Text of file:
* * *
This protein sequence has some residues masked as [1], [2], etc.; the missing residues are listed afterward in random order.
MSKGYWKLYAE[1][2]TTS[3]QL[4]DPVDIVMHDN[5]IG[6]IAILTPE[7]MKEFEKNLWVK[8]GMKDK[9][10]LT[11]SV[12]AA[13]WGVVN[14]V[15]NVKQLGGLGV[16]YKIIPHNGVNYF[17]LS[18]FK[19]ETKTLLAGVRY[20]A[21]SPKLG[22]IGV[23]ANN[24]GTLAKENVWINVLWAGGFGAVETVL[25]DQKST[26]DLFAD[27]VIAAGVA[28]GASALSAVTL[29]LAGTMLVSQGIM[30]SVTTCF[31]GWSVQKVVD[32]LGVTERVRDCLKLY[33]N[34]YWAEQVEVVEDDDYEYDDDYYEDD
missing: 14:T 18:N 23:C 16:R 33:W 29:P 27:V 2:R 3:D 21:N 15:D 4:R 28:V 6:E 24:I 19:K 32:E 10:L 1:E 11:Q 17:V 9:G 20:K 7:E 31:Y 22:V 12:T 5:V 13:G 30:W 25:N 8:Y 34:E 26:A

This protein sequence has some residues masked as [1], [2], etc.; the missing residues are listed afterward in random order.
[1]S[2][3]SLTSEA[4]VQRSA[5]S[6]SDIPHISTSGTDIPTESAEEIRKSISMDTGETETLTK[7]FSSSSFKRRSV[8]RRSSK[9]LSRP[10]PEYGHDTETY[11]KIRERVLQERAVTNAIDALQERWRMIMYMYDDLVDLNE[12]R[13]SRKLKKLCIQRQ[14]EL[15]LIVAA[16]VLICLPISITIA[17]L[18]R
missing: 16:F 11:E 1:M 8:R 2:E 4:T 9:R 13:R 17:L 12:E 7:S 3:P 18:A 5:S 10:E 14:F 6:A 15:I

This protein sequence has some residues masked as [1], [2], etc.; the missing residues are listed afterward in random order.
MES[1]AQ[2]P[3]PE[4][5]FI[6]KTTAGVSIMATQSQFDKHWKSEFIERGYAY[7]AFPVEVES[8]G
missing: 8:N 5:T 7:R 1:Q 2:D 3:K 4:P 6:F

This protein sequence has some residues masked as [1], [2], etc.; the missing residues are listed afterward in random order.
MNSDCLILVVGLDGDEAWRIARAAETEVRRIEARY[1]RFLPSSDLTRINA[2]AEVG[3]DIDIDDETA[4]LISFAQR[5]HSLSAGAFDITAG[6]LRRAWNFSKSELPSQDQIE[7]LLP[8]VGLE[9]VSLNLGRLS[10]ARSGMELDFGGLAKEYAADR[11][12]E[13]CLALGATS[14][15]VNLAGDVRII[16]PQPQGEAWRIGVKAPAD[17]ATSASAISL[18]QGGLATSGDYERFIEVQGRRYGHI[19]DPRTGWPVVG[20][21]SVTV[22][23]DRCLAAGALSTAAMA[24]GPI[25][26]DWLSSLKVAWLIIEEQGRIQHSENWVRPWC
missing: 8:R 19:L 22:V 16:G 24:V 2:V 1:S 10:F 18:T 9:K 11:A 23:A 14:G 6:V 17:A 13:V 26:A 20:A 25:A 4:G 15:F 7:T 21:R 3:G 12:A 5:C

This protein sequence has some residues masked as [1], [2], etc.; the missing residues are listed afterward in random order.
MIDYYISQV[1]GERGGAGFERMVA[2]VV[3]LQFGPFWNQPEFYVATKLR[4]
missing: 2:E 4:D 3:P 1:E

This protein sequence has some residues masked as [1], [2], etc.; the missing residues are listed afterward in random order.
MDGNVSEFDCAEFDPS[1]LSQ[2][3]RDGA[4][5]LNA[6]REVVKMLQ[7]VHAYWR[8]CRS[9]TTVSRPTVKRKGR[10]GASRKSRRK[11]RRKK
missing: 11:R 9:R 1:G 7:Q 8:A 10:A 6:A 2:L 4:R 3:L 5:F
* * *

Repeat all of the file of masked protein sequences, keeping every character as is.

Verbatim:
This protein sequence has some residues masked as [1], [2], etc.; the missing residues are listed afterward in random order.
MSKGYWKLYAE[1][2]TTS[3]QL[4]DPVDIVMHDN[5]IG[6]IAILTPE[7]MKEFEKNLWVK[8]GMKDK[9][10]LT[11]SV[12]AA[13]WGVVN[14]V[15]NVKQLGGLGV[16]YKIIPHNGVNYF[17]LS[18]FK[19]ETKTLLAGVRY[20]A[21]SPKLG[22]IGV[23]ANN[24]GTLAKENVWINVLWAGGFGAVETVL[25]DQKST[26]DLFAD[27]VIAAGVA[28]GASALSAVTL[29]LAGTMLVSQGIM[30]SVTTCF[31]GWSVQKVVD[32]LGVTERVRDCLKLY[33]N[34]YWAEQVEVVEDDDYEYDDDYYEDD
missing: 14:T 18:N 23:C 16:R 33:W 29:P 27:V 2:R 3:D 21:N 15:D 4:R 28:V 6:E 24:I 19:K 32:E 10:L 1:E 11:Q 17:V 9:G 20:K 7:E 31:Y 22:V 12:T 5:V 13:G 30:W 25:N 8:Y 34:E 26:A

This protein sequence has some residues masked as [1], [2], etc.; the missing residues are listed afterward in random order.
[1]S[2][3]SLTSEA[4]VQRSA[5]S[6]SDIPHISTSGTDIPTESAEEIRKSISMDTGETETLTK[7]FSSSSFKRRSV[8]RRSSK[9]LSRP[10]PEYGHDTETY[11]KIRERVLQERAVTNAIDALQERWRMIMYMYDDLVDLNE[12]R[13]SRKLKKLCIQRQ[14]EL[15]LIVAA[16]VLICLPISITIA[17]L[18]R
missing: 16:F 11:E 1:M 8:R 2:E 4:T 9:R 13:R 17:L 12:E 7:S 3:P 18:A 5:S 10:E 14:F 6:A 15:I

This protein sequence has some residues masked as [1], [2], etc.; the missing residues are listed afterward in random order.
MES[1]AQ[2]P[3]PE[4][5]FI[6]KTTAGVSIMATQSQFDKHWKSEFIERGYAY[7]AFPVEVES[8]G
missing: 8:N 5:T 7:R 1:Q 2:D 3:K 4:P 6:F

This protein sequence has some residues masked as [1], [2], etc.; the missing residues are listed afterward in random order.
MNSDCLILVVGLDGDEAWRIARAAETEVRRIEARY[1]RFLPSSDLTRINA[2]AEVG[3]DIDIDDETA[4]LISFAQR[5]HSLSAGAFDITAG[6]LRRAWNFSKSELPSQDQIE[7]LLP[8]VGLE[9]VSLNLGRLS[10]ARSGMELDFGGLAKEYAADR[11][12]E[13]CLALGATS[14][15]VNLAGDVRII[16]PQPQGEAWRIGVKAPAD[17]ATSASAISL[18]QGGLATSGDYERFIEVQGRRYGHI[19]DPRTGWPVVG[20][21]SVTV[22][23]DRCLAAGALSTAAMA[24]GPI[25][26]DWLSSLKVAWLIIEEQGRIQHSENWVRPWC
missing: 8:R 19:L 22:V 16:G 24:V 2:V 1:S 10:F 18:T 9:K 11:A 23:A 14:G 6:V 17:A 13:V 26:A 20:A 25:A 4:G 15:F 7:T 21:R 3:G 12:A 5:C

This protein sequence has some residues masked as [1], [2], etc.; the missing residues are listed afterward in random order.
MIDYYISQV[1]GERGGAGFERMVA[2]VV[3]LQFGPFWNQPEFYVATKLR[4]
missing: 2:E 4:D 3:P 1:E

This protein sequence has some residues masked as [1], [2], etc.; the missing residues are listed afterward in random order.
MDGNVSEFDCAEFDPS[1]LSQ[2][3]RDGA[4][5]LNA[6]REVVKMLQ[7]VHAYWR[8]CRS[9]TTVSRPTVKRKGR[10]GASRKSRRK[11]RRKK
missing: 11:R 9:R 1:G 7:Q 8:A 10:A 6:A 2:L 4:R 3:L 5:F